- You could avoid bankruptcy If you are struggling to make multiple payments and think you might be headed for bankruptcy, consolidating your debt can give you a chance to get back on track.
- You could lose your property to foreclosure If you get a debt consolidation mortgage and fail to make timely payments, you give the lender the right to foreclose on your property. The lender uses your property as collateral towards the amount you borrow; so if you fail to make repayments you stand to lose the property in question.
- Increasing debt There are instances when people who opt for debt consolidation end up increasing their debt. For example, if you consolidate your credit card balances through a debt consolidation mortgage, you may start racking up further debt on your credit cards and increase your problems.
- Work out a debt management plan. If you are in a position where you need to enter a debt agreement with your creditors, it is important you agree to a plan that is manageable. These agreements are informal and can be worked out between you and your credit provider. If you choose to take out a debt consolidation loan, make sure the debt management plan you enter into is the right choice for you.
- Use a budget. Budgeting your debt consolidation repayments ensures they remain manageable over the term of the loan. How much do you need to pay each month to ensure your debt is paid off? Work your loan repayments into your budget before you take out the loan.
- Compare your options. Make sure you take a look at all the options available to you before you apply for a debt consolidation loan. Are you applying for the most competitive option available? Ensure you look at fees as well as rates and any additional features you may have access to, to see if you are getting the best deal for you.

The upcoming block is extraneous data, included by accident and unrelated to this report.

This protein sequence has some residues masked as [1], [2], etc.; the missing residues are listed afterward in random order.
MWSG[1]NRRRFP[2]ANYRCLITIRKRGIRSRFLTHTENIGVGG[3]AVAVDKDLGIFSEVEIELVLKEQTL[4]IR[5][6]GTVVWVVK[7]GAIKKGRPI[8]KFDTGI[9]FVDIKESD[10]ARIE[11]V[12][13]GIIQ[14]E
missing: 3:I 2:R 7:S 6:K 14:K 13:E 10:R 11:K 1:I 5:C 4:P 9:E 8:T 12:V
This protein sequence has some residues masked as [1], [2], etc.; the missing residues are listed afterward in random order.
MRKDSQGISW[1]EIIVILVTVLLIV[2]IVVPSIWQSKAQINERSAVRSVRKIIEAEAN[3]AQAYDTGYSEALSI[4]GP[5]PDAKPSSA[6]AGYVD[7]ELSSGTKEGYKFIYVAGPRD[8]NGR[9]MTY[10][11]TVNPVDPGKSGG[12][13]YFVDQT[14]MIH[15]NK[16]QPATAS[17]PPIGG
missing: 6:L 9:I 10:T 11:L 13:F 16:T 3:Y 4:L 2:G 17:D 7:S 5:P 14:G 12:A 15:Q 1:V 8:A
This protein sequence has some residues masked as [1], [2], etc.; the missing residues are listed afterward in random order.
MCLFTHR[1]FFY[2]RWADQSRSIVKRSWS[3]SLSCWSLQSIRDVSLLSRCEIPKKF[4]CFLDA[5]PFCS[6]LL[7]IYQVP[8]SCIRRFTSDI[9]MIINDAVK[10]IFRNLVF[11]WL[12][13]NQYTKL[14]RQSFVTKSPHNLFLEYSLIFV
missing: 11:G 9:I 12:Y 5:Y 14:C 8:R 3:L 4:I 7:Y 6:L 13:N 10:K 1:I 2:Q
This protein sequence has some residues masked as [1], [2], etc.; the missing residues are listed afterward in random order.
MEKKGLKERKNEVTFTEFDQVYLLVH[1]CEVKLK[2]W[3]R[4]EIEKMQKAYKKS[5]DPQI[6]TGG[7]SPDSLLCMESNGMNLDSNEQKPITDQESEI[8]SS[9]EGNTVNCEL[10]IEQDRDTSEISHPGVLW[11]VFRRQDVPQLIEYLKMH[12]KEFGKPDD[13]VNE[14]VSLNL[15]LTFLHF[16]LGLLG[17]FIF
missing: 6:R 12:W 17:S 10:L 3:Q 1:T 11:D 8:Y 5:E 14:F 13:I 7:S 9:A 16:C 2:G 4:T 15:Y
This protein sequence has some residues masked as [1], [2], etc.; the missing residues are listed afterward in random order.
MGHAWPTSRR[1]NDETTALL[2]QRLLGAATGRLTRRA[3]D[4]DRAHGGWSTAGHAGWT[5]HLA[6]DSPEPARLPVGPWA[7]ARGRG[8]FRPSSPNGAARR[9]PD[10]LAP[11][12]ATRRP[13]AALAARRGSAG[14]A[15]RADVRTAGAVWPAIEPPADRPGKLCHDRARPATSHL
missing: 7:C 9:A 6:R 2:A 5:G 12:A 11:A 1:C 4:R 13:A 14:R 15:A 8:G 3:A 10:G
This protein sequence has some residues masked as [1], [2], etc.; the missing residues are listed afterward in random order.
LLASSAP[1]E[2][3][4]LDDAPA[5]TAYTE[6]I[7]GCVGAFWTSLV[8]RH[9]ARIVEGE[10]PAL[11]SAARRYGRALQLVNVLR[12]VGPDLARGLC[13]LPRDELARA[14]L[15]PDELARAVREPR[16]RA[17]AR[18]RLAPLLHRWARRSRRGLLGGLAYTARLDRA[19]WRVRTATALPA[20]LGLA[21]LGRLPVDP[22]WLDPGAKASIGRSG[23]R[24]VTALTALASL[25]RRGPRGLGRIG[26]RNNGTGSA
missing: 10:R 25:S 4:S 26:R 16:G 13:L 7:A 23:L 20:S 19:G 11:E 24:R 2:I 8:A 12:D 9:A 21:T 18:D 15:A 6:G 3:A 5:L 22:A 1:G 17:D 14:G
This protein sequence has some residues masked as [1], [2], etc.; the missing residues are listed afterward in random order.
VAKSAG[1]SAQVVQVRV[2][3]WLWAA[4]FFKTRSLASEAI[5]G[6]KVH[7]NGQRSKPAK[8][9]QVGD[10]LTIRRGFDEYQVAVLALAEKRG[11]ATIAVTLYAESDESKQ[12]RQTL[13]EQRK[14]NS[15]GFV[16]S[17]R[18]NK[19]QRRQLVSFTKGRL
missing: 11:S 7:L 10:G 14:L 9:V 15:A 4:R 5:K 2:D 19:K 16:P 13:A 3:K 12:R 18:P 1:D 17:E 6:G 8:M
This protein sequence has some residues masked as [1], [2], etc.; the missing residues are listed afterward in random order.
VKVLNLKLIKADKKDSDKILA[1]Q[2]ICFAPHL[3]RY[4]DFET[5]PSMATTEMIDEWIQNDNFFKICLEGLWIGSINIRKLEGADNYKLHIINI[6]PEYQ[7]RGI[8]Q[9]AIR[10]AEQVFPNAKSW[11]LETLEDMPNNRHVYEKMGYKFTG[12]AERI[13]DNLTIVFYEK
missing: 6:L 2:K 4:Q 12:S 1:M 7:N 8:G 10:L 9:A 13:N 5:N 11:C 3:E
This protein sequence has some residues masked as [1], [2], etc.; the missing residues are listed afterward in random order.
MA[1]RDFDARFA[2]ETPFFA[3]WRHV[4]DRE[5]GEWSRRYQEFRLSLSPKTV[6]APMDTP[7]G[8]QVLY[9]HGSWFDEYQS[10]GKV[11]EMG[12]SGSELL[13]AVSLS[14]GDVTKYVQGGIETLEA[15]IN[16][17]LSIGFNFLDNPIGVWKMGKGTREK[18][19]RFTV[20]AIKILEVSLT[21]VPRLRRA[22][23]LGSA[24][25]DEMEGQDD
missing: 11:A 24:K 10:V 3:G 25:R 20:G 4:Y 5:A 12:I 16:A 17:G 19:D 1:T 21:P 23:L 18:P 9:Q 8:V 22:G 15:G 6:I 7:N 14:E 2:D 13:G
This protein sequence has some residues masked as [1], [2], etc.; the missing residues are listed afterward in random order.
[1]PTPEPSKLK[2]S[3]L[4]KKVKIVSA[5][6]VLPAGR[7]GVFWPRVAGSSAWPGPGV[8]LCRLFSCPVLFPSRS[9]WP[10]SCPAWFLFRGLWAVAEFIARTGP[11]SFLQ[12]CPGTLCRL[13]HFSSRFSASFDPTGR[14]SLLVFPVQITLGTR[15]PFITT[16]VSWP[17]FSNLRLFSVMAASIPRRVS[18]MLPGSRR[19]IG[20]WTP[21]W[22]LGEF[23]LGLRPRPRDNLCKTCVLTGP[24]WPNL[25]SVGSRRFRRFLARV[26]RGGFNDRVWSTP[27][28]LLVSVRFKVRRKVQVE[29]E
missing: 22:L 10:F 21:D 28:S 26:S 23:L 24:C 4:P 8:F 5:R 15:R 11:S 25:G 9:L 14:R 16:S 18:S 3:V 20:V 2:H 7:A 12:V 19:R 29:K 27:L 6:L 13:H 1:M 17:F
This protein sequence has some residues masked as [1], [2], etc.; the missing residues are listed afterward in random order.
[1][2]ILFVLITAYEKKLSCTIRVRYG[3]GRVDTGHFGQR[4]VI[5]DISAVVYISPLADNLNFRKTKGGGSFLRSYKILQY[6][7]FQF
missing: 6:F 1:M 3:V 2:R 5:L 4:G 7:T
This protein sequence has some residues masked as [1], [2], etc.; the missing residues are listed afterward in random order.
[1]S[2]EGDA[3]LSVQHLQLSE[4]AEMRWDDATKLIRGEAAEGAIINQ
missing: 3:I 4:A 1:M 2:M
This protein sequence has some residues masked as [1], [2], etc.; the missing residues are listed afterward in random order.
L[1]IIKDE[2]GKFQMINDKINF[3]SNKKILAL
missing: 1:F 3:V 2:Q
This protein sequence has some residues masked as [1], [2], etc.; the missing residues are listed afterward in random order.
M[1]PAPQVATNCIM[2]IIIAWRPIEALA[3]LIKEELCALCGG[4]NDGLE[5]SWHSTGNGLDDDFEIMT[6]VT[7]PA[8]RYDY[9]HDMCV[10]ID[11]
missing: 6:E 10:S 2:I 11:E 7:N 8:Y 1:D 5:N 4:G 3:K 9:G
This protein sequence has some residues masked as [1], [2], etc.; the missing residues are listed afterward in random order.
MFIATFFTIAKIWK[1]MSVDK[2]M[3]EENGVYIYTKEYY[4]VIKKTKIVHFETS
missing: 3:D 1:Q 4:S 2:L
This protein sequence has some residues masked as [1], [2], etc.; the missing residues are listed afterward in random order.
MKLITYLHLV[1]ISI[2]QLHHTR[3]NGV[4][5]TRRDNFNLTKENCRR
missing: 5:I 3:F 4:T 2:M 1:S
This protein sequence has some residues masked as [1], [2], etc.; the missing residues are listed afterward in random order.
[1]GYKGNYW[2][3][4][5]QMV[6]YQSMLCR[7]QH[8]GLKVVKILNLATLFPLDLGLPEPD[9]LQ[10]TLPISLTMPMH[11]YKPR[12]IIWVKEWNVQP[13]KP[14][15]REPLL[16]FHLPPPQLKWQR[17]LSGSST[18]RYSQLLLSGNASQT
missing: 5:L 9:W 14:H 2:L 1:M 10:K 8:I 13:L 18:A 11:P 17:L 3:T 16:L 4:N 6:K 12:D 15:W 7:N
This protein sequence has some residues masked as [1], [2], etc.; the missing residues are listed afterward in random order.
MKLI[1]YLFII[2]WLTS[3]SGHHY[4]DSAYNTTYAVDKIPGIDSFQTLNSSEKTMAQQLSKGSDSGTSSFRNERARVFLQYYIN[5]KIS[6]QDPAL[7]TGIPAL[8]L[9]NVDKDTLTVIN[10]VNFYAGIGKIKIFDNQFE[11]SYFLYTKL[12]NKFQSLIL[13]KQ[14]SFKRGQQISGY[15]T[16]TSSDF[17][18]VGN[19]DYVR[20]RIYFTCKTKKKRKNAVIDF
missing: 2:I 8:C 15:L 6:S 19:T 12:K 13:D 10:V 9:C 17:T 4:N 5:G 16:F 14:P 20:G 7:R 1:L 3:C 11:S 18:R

- Make extra repayments. If your loan allows for it, making additional repayments can help see your loan paid off sooner and save interest. Make sure you won’t be charged fees for additional repayments, lump sum payments or early repayment penalties depending on how you plan to repay your loan. If you find you save a considerable amount on interest from consolidating your debt, make sure to put this saving back into your loan.
- Look for ways to cut down on your expenditure. Are there any ways you can cut down on your outgoings? By cutting down your expenditure you will have more money to make additional repayments, the benefits of which are explained above. Ensure you are in a safe position to manage your repayments and pay back your debts.
The good and the not-so-good details of debt consolidation
How can I make debt consolidation work for me?
While taking out a debt consolidation loan can help you reduce the interest you pay and better manage your repayments, it is up to you to make the most of your debt consolidation efforts. The following are some useful tips to help your debt consolidation loan work best for you:
|Gary is in a bit of a situation.|
He is paying off a few debts — two credit cards a car loan and another small personal loan — and he finds that a large portion of his salary is being used each month to pay off his debt.
Gary is at a loss for what to do.
He wonders if there’s a way to cut down the amount he pays in interest each month, thereby allowing him to pay off his debt faster. He works out a budget to see if making additional repayments will make a difference, but the amount he would be able to afford to pay extra would not be paying down enough of his principal loan amount — only what he’s being charged in interest.
Gary is still a little confused.
After looking online he sees that he can apply for a debt consolidation loan with a very competitive rate. He calculates that his new interest rate means he’ll be paying less interest across all of his debt than he currently is, and he’ll be able to better manage his loan with one repayment each month.
Gary’s situation is looking better.
Gary also uses a debt consolidation calculator and sees that he’ll pay off his debt much earlier than if he’d continued with his current repayments, and he’s going to save thousands in interest.
He compares his debt consolidation loan options and after punching the figures into the calculator he applies online.
Gary is now quite happy with his situation.Back to top
Questions you’ve had about debt consolidation but haven’t asked
The debt consolidation road map can be tricky to navigate and you may not get all the answers you need from your bank or financial planner.